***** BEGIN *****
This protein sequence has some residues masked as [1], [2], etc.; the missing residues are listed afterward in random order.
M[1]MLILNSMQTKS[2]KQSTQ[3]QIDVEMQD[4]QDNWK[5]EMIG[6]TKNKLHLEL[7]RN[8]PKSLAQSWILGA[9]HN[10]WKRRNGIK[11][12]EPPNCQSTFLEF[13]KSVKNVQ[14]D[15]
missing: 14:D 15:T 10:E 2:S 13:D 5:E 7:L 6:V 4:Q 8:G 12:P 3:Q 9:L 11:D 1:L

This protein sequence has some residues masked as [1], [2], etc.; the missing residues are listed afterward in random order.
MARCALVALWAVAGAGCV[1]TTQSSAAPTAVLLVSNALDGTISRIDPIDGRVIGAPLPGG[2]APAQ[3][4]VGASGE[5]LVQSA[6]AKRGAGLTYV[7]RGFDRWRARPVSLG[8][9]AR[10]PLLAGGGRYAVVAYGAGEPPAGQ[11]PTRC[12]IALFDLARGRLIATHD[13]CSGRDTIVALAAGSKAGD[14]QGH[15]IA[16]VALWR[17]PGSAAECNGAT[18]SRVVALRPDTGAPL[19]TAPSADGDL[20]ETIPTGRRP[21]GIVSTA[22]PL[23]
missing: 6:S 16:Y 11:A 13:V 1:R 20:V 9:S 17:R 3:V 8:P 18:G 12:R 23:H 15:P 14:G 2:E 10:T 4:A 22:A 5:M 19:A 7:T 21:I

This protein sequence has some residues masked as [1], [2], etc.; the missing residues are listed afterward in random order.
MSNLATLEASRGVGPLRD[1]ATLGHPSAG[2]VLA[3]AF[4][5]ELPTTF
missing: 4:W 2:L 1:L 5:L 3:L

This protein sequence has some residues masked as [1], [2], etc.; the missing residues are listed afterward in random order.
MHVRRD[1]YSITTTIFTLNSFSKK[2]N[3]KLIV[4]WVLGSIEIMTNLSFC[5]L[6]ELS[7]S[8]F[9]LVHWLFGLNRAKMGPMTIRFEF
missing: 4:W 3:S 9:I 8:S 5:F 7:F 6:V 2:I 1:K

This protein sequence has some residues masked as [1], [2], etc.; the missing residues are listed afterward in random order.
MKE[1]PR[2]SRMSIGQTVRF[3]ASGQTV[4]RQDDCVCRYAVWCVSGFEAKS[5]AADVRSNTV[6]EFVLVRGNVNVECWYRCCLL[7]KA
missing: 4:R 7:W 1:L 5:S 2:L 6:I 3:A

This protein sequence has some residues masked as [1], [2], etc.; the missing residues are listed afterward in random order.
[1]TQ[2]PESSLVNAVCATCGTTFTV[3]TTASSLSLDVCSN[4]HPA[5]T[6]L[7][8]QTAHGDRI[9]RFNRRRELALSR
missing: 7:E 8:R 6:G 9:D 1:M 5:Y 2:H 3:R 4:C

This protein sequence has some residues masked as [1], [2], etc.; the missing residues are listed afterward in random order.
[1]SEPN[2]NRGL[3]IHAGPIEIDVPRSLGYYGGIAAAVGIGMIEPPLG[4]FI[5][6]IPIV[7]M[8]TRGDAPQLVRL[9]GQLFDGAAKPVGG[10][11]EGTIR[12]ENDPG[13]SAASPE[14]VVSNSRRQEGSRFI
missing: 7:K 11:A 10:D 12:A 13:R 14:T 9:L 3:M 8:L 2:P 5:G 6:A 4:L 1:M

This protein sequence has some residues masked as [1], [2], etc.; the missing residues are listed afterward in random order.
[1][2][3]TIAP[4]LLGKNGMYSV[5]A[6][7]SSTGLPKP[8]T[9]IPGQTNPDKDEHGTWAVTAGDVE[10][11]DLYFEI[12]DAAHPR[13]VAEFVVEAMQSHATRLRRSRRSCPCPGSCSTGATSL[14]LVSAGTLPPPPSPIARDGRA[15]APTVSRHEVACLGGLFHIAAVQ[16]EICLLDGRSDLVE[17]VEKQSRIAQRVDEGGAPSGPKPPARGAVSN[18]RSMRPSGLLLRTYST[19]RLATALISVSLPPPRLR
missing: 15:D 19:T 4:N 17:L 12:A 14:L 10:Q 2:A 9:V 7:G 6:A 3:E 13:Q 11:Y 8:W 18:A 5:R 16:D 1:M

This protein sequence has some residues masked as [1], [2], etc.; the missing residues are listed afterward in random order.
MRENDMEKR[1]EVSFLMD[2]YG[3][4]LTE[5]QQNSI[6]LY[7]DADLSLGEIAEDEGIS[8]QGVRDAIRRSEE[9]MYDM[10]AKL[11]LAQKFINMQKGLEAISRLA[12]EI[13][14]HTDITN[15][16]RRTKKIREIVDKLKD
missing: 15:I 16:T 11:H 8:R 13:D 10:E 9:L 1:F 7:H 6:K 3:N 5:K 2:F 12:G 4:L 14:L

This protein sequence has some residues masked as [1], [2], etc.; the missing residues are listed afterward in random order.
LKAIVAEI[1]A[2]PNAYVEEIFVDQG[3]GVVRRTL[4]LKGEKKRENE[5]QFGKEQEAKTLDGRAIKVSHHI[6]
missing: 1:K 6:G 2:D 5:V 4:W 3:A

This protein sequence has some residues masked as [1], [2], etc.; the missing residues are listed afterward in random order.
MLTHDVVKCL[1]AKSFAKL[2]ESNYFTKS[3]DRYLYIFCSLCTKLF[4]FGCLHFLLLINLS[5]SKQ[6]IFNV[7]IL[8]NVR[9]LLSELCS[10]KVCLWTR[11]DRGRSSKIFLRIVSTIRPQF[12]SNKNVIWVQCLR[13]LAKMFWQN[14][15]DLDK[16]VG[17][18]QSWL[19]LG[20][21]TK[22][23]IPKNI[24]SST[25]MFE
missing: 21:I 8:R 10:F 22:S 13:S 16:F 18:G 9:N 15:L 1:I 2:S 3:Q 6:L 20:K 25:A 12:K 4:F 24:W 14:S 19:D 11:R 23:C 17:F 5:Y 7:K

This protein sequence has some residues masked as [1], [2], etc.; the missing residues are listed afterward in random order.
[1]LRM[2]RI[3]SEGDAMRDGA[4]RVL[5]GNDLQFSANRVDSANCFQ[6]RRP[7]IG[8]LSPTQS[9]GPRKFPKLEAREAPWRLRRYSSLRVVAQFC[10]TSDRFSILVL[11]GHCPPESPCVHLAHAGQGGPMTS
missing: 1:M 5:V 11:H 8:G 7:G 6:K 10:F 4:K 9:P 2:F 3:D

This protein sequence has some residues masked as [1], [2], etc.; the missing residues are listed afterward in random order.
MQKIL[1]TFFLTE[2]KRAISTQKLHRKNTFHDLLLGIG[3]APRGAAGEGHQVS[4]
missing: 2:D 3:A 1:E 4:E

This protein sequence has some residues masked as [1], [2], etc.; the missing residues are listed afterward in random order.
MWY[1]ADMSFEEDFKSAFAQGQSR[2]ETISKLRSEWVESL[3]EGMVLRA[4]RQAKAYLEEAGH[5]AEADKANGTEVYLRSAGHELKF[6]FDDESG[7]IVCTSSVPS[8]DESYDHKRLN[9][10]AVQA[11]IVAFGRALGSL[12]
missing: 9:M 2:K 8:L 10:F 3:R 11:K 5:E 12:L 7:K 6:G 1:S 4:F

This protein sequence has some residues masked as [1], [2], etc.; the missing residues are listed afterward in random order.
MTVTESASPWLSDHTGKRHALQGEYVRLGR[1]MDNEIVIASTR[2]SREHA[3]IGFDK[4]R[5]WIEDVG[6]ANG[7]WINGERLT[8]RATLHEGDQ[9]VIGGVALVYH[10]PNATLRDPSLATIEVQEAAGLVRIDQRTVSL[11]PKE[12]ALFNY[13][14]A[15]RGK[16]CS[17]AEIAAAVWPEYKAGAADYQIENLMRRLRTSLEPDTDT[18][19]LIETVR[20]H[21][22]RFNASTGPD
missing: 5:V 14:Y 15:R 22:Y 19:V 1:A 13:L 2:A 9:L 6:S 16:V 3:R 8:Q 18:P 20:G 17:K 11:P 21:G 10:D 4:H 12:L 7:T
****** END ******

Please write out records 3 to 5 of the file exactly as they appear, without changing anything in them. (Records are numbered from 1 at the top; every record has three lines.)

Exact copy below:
This protein sequence has some residues masked as [1], [2], etc.; the missing residues are listed afterward in random order.
MSNLATLEASRGVGPLRD[1]ATLGHPSAG[2]VLA[3]AF[4][5]ELPTTF
missing: 4:W 2:L 1:L 5:L 3:L

This protein sequence has some residues masked as [1], [2], etc.; the missing residues are listed afterward in random order.
MHVRRD[1]YSITTTIFTLNSFSKK[2]N[3]KLIV[4]WVLGSIEIMTNLSFC[5]L[6]ELS[7]S[8]F[9]LVHWLFGLNRAKMGPMTIRFEF
missing: 4:W 3:S 9:I 8:S 5:F 7:F 6:V 2:I 1:K

This protein sequence has some residues masked as [1], [2], etc.; the missing residues are listed afterward in random order.
MKE[1]PR[2]SRMSIGQTVRF[3]ASGQTV[4]RQDDCVCRYAVWCVSGFEAKS[5]AADVRSNTV[6]EFVLVRGNVNVECWYRCCLL[7]KA
missing: 4:R 7:W 1:L 5:S 2:L 6:I 3:A